Nov 172012
 

One extreme begets another.  From one extreme to the other.  For every action, there’s an equal an opposite reaction.  Whatever you want to call it, that’s what we’re experiencing with AAPL this year.  The Valuation Range Chart now shows a rather large valuation range for this year.  From a P/E high of 18.3 in April to a P/E low of 11.5 this week, only seven months later.  By that measure we just had a 37% correction in AAPL valuation.  But that’s really not a fair metric.  I prefer my Continuous Valuation (CPE) metric.  But even when measuring using CPE, we just had a 30% valuation correction in only 2 months.  We went from a CPE peak not seen in over a year, to a CPE level not seen in over 3 years, not since early 2009 near the depths of the financial crisis.  See my new CPE Range Chart to see how CPE has changed over the past few years.  So why did we get these extremes this year?  Is there an explanation for this that makes sense?  Yes, there is.

The very strong rally in early 2012 was due to the strong 95% TTM earnings growth during FY12 Q1 and Q2.  With such steep CPE lines, price had to move up very rapidly to keep up with Apple’s valuation.  That rally created some huge momentum.  Because of the way crowd psychology works, that momentum snowballed and fed on itself, and AAPL moved to an unnaturally high valuation level.  Before that period, AAPL had been in a period of P/E compression as it grew in size to become the largest company in the world.  So for three quarters, AAPL deviated from that P/E compression and instead experienced P/E expansion, and CPE expansion too (my preferred valuation metric instead of P/E).

But that period is over.  Earnings growth is coming back to earth now.  The earnings comparison for the upcoming FY’13 Q1 and Q2 will be tough compared to 2012.  Trailing 12 month growth is already back down to 60%, and will very likely move even lower for the next two quarters.  And so here we are.  Valuation compression is reasserting itself.  And it’s doing it in dramatic fashion in one swift 8 week move. AAPL is probing to find a new valuation low level.  Did it find that lower valuation level this week?  I claim that yes, it did.  And we need to proceed assuming that the price low is in.  CPE dropped to a low of 11.4 this week.  That’s down firmly in the range of the valuation AAPL had at the depths of the financial crisis in 2009.  Could I be wrong assuming the price low is in?  Yes.  But if I’m wrong, I’m virtually certain I’m not wrong by much.  Downward momentum on the latest thrust lower is lower than the down thrust before it.  Price moved down less this time, and had a more powerful move off the lows in less time than before, on even higher volume.  The evidence is convincing, and the probability is rather high.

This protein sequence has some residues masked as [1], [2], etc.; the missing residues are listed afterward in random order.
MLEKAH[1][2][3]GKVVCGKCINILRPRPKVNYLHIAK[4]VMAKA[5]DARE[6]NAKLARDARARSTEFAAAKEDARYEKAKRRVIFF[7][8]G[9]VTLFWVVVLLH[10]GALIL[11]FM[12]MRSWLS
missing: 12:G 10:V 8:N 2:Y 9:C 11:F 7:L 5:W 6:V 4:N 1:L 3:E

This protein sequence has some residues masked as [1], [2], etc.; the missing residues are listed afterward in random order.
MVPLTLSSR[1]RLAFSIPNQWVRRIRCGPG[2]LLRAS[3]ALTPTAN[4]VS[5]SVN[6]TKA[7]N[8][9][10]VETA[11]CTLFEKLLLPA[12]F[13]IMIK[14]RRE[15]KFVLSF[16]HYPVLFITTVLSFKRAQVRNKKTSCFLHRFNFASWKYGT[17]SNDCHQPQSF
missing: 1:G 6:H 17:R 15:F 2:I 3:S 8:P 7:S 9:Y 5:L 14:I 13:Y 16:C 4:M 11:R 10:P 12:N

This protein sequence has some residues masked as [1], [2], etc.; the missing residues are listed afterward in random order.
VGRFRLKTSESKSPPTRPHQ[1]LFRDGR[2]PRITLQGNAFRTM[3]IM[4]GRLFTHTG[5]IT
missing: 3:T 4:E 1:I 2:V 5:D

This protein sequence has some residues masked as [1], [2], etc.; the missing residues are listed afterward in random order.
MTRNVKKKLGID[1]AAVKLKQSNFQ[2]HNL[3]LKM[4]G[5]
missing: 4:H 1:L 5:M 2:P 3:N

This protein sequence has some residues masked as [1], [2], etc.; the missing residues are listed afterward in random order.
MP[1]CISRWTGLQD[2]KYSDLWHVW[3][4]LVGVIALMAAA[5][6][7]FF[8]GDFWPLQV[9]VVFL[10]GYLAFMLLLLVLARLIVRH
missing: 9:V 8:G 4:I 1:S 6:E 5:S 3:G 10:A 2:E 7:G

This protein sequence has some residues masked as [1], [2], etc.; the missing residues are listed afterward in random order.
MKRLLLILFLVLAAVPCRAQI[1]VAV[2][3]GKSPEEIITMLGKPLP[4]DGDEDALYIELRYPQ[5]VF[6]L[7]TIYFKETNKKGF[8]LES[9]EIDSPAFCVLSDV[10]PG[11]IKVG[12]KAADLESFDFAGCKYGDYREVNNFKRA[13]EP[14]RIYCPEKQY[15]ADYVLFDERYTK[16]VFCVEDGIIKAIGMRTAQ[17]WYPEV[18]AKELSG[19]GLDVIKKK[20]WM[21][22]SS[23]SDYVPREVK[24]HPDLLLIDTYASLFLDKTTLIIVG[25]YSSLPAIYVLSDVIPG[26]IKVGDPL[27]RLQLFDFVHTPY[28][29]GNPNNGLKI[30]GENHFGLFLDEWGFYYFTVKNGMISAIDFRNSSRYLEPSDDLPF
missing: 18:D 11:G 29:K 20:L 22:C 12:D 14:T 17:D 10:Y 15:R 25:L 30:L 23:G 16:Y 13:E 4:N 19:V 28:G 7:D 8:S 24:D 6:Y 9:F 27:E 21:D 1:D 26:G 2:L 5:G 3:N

AAPL did drop to a lower CPE level this quarter than I expected, however.  It is likely another story of extreme momentum and sentiment making AAPL go farther that it otherwise would have.  I didn’t even expect AAPL would hit the CPE 11.8 level from last 2011, let alone drop below it.  But let’s look briefly at what happened this week.  We dropped below the CPE 11.8 level intraday, but closed back above it.  That means, for one day at least so far, a valuation below 11.8 has been rejected.  I’ve left the CPE 11.8 level line on the Valuation Range Chart.  So far we haven’t closed below that level, we only dropped below it intraday.  As long as we get follow though on Monday, and don’t close back below CPE 11.8, that level can remain an important valuation level to track as we move forward.  Nevertheless, AAPL did trade down to CPE 11.4 intraday, so there has been at least some acceptance of that level that hasn’t been seen before.

Back to the longer term valuation trends.  The 3 quarter valuation expansion generated valuation levels that AAPL is unlikely to see again.  In other words, I do not expect to see CPE 16.2 reached in 2013.  The next valuation swing high, which is expected during the first part of 2013, will likely fall short of the CPE 16.2 line drawn on the Valuation Range Chart.  How far short?  I don’t have an opinion on that.  Not yet.  We need more information.  I want to see how much pressure AAPL valuation remains under for the rest of 2012 and the rest of the earnings quarter (until the next earnings release in January).  Once we see that, we can make a determination about what to expect for the next sustained rally to the next valuation swing high.